For World Food Day 2020 – we need to talk about gender based violence as a barrier to the right to food
DateOctober 16, 2020
It is time to reflect on the global food system. According to the UN Report on the State of Food Security and Nutrition in the world, 60 million more people are hungry today then there were five years ago. Three billion men, women and children cannot afford enough healthy food to eat.
The global food system is broken…..and we need to acknowledge it and we need to commit to fixing it.
As World Food Programme receives the Nobel Peace Prize we are reminded of the interconnectedness of conflict, climate change and now the global pandemic that has threatened the right to food for so many people.
But we must not forget gender inequality as a root cause of the denial of the right to food for so many women and girls. Harmful gendered social norms and inequalities means women are more likely to be denied the right to food.
Gender based violence remains a significant barrier to affirming the right to food for women and girls. If we do not address gender-based violence, then we cannot achieve the right to food. When women are hurt, food insecurity and poverty will prevail. Eliminating gender-based violence (GBV) is not a luxury but crucial, not only because it violates human rights but also because it reinforces many contributing factors to more violence against women
Globally, but in particular, in the agriculture sector and in rural areas, gender-based violence (GBV) is pervasive. Statistics show that on average one in three women experience physical or sexual abuse in her lifetime.
The organizational position paper on gender-based violence for We Effect and Vi Agroforestry define it as:
Any act that is perpetrated against a person’s will and is based on gender norms and unequal power relationships. It includes physical, emotional / psychological, and sexual violence, violence based on Sexual Orientation, Gender Identity or Expression (SOGIE), as well as denial of resources or access to services. Violence includes threats of violence and coercion. GBV includes structural and institutional violence. GBV inflicts harm on women, girls, men, boys, transgender, intersex and non-binary individuals and is a severe violation of several human rights.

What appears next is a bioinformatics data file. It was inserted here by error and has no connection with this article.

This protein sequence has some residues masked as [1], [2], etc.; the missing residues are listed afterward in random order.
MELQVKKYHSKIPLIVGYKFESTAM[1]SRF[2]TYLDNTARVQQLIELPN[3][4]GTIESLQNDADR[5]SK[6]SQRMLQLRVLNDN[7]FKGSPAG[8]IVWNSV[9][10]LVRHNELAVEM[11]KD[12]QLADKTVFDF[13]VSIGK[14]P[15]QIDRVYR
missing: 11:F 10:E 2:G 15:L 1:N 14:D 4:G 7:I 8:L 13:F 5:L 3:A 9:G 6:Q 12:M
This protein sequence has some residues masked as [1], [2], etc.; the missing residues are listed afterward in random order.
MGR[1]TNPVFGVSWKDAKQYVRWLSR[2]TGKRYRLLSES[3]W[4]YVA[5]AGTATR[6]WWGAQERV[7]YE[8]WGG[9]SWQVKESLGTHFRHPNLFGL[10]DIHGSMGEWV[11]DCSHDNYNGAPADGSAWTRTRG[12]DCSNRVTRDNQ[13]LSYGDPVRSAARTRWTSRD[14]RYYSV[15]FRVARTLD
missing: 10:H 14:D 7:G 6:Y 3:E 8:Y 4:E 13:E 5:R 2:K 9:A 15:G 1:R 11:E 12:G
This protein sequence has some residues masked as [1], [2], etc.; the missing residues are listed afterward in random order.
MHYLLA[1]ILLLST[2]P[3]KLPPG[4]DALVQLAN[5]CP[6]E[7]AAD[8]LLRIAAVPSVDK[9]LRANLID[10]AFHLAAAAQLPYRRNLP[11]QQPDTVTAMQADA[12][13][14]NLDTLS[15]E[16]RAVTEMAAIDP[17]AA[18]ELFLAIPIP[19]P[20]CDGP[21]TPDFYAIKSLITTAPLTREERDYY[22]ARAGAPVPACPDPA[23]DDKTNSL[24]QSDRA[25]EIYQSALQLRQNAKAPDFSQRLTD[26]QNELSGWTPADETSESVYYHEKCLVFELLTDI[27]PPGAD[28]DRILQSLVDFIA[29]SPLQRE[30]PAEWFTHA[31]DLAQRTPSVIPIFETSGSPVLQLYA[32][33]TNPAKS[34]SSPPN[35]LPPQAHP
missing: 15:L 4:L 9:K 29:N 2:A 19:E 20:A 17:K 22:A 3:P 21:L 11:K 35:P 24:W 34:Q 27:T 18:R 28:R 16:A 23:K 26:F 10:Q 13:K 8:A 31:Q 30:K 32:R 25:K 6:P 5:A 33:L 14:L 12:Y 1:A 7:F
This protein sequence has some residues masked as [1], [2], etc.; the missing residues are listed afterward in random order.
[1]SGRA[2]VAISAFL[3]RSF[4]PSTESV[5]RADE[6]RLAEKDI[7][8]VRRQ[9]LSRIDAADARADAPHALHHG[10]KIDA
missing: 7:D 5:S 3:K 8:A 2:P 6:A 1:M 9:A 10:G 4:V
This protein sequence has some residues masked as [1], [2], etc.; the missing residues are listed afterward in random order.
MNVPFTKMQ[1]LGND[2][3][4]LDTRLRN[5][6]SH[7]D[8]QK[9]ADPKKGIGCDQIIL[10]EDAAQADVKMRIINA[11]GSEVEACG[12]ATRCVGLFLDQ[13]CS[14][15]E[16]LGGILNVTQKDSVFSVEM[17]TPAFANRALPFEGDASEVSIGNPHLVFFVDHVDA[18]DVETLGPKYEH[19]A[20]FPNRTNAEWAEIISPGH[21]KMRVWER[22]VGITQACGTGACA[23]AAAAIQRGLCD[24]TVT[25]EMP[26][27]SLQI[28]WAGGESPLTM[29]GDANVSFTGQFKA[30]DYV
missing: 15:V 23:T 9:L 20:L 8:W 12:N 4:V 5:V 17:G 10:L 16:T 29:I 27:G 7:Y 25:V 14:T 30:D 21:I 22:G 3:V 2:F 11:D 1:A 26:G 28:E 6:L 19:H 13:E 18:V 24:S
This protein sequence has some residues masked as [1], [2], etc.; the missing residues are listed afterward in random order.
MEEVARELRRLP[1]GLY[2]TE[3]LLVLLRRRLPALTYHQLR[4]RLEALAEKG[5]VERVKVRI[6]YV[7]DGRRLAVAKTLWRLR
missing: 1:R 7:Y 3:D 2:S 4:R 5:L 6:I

This definition highlights how extensive and pervasive the problem of gender-based violence is at a global level. The denial of the right to food is, in itself, a form of GBV. Harmful social gendered norms at household level means that women often eat least, eat last and eat least nutrious food. Gendered norms about ownership of land, assets and resources mean that women are denied socio-economic and civil and political rights, which is a form of structural violence
Food insecurity can exacerbate the severity or impact of GBV.
The experience of GBV can also heighten food insecurity by undermining the physical and psychosocial well-being of survivors. Injuries or illness can affect a survivor’s capacity to work, limiting their ability to produce or secure food for themselves and their families. Stigma and exclusion may further reduce survivors’ access to food distributions, food- and agriculture related technical trainings, and other forms of support.
As the COVID-19 pandemic unfolds its posing new challenges to rural women with regards to their roles in household food security, as agricultural producers, women farmers, informal sector workers and entrepreneurs. Global studies show that rural women are disproportionally affected by health and economic crises including, but not limited to food security and nutrition, time poverty, access to health facilities, services and economic opportunities, and gender-based violence (GBV). Additionally, COVID-19 is increasing women’s work burden due to school closures and the additional care needs of the household members.
FAO projects that another 130 million people can be undernourished due to the corona pandemic. This will of course also particularly impact on women and likely increase violence against women and girls.
The politicisation of food often means the women and marginalised communities (based on multiple identities including political affiliation, SOGIE etc.) are excluded from accessing food aid or humanitarian aid.
In order to maximize the synergies between gender equality and food security strategies, a combination should be found between the recognition of the constraints that women face, and adopting measures that help relieve women of their burdens, and the redistribution of gender roles in the family responsibilities
Women are agents of change and key players in global food system. We need to transform harmful gender norms that perpetuate gender-based violence to ensure that women can fully affirm their right to food and ensure recognition for their significant contribution to the agriculture sector and the production of food.
Gender Global Thematic Expert Group for We Effect and Vi Agroforestry